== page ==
As we age, our memory declines. It’s an ingrained assumption for many of us, but according to neuroscientist Dr Richard Restak, a neurologist and clinical professor at the George Washington Hospital University School of Medicine and Health in the US, the decline is not inevitable.
The author of over 20 books on the mind, Dr. Restak has decades of experience helping patients with memory issues. The Complete Guide to Memory: The Science of Strengthening Your Mind, Dr. Restak’s latest book, includes tools such as mental exercises, sleep patterns, and diet that can help boost memory.
Yet Dr. Restak ventures beyond this familiar territory, considering all facets of memory – how memory relates to creative thinking, the impact of technology on memory, how memory shapes the identify. “The purpose of the book is to overcome everyday memory problems,” Dr. Restak said.
Especially working memory, which sits between immediate recall and long-term memory, and is linked to intelligence, concentration, and achievement. According to Dr. Restak, this is the most critical type of memory and exercises to strengthen it should be practiced daily. But boosting all memory capabilities, he added, is key to avoiding later memory problems.
Memory decline is not inevitable with aging, Dr. Restak argues in the book. Instead, he points to 10 “sins,” or “stumbling blocks that can lead to lost or distorted memories.” Seven were first described by psychologist and memory specialist Daniel Lawrence Schacter – “sins of omission”, such as distraction, and “sins of commission”, such as distorted memories. To these, Restak added three: technological distortion, technological distraction and depression.
Ultimately, “we are what we can remember,” he said. Here are some of Dr. Restak’s tips for developing and maintaining a healthy memory.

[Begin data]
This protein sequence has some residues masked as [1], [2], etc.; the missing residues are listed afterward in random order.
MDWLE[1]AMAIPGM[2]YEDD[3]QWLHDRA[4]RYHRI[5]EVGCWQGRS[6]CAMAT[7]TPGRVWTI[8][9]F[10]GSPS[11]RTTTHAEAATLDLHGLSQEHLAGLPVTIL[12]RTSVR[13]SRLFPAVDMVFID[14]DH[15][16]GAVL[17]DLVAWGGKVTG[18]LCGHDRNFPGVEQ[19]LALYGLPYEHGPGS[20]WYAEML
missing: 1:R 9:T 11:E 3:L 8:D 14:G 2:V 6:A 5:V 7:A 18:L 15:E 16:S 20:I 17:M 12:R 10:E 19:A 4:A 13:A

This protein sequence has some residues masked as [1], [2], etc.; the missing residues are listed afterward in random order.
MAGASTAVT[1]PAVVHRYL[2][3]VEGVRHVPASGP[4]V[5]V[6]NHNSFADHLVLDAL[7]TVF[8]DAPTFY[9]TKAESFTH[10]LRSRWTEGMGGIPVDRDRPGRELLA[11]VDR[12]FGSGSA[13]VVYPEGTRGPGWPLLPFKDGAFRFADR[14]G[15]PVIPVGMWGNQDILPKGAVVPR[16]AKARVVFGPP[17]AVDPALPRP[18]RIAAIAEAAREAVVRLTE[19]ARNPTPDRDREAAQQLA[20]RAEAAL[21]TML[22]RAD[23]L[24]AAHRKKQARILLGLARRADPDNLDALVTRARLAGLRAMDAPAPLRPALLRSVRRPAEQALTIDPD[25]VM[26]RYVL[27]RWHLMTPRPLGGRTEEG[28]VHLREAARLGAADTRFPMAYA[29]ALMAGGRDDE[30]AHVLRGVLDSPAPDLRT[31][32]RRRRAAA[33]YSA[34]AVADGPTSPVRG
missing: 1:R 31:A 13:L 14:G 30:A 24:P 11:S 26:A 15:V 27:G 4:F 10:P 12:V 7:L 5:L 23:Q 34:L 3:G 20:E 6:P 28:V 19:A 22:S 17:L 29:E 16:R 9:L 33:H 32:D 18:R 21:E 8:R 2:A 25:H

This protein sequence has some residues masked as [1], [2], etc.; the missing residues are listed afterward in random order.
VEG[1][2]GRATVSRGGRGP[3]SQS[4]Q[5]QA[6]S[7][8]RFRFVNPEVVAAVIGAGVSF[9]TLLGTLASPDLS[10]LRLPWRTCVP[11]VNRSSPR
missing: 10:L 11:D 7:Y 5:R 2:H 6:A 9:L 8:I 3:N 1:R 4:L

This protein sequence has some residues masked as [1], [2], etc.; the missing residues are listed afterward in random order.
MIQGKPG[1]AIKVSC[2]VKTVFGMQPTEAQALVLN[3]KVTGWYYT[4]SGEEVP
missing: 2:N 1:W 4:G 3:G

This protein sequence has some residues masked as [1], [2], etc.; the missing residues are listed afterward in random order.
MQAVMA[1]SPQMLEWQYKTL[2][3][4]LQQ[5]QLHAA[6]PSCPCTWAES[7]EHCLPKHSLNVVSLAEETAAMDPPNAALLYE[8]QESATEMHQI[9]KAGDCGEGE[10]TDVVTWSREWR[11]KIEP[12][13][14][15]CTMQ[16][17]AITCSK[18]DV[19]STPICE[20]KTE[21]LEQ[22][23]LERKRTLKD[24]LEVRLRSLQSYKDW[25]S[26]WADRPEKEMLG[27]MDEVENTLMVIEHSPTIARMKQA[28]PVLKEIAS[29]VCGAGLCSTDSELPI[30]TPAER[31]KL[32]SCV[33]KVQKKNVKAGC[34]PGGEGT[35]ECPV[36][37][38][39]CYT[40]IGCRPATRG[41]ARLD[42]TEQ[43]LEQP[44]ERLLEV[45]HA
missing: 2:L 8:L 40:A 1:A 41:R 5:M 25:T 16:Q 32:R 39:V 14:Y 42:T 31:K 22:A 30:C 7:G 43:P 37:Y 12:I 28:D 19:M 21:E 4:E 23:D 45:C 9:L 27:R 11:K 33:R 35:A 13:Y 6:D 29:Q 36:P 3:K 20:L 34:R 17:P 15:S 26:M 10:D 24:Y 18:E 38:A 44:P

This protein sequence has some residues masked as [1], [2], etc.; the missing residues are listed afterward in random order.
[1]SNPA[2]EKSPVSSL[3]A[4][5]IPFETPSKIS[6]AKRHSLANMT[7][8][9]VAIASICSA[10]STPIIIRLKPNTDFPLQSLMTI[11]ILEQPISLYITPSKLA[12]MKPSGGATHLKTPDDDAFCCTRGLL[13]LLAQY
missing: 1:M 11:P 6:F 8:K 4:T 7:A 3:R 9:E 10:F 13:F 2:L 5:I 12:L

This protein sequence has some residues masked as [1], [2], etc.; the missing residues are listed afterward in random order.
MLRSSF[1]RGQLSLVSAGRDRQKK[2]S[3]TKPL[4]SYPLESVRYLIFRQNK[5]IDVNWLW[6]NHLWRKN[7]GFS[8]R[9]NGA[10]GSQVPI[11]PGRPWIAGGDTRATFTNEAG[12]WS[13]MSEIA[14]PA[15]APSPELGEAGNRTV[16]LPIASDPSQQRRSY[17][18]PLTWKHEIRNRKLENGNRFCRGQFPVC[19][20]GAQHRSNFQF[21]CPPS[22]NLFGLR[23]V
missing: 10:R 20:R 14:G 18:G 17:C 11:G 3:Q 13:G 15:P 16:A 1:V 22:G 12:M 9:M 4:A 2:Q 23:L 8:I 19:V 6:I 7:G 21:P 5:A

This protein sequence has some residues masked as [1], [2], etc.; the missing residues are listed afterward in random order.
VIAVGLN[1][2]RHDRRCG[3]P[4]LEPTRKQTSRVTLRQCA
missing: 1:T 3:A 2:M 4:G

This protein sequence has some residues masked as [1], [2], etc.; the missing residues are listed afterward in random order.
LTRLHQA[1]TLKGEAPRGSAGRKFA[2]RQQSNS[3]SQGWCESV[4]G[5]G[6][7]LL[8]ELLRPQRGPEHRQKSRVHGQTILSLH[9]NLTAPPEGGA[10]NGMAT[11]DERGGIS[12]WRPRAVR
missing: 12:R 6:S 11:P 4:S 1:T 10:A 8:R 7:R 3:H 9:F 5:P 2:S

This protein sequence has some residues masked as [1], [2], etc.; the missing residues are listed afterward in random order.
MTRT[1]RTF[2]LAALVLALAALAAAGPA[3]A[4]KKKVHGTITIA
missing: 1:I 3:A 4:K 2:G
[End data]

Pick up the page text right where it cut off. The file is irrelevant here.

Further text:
Pay more attention
Some memory lapses are actually attention problems, not memory problems. For example, if you forgot the name of someone you met at a cocktail party, it may be because you were talking to several people at the time and didn’t pay attention to it. pay attention when you heard it.
“Inattention is the number one cause of memory impairment,” Dr. Restak said. “It means you did not encode the memory correctly.”
One way to pay attention when learning new information, such as a name, is to visualize the word. Having a picture associated with the word, Dr. Restak said, can improve recall. For example, he recently had to memorize the name of a doctor, Dr. King, (an easy example, he admitted). So he imagined a male doctor “in a white coat with a crown on his head and a scepter instead of a stethoscope in his hand”.
Find regular daily memory challenges
There are many memory exercises that you can incorporate into everyday life. Dr. Restak suggested composing a shopping list and memorizing it. When you get to the store, don’t automatically pull out your list (or your phone) – rather grab everything based on your memory.
“Try to see the items in your mind,” he said, and only check the list at the end if necessary. If you’re not going to the store, try memorizing a recipe. He added that frequent baking is actually a great way to improve working memory.
Once in a while, get in the car without turning on your GPS and try to navigate the streets from memory. A small 2020 study suggested that people who used GPS more frequently over time had more pronounced cognitive decline in spatial memory three years later.
To play games
Games like bridge and chess are great for memory, but it’s also a simpler game, Dr. Restak said. For example, Dr. Restak’s “favorite working memory game” is 20 Questions – in which one group (or one person) thinks of a person, place, or object, and the other person, the questioner, asks 20 questions with a yes or no answer. Because to succeed, he says, the questioner must remember all the previous answers in order to guess the correct answer.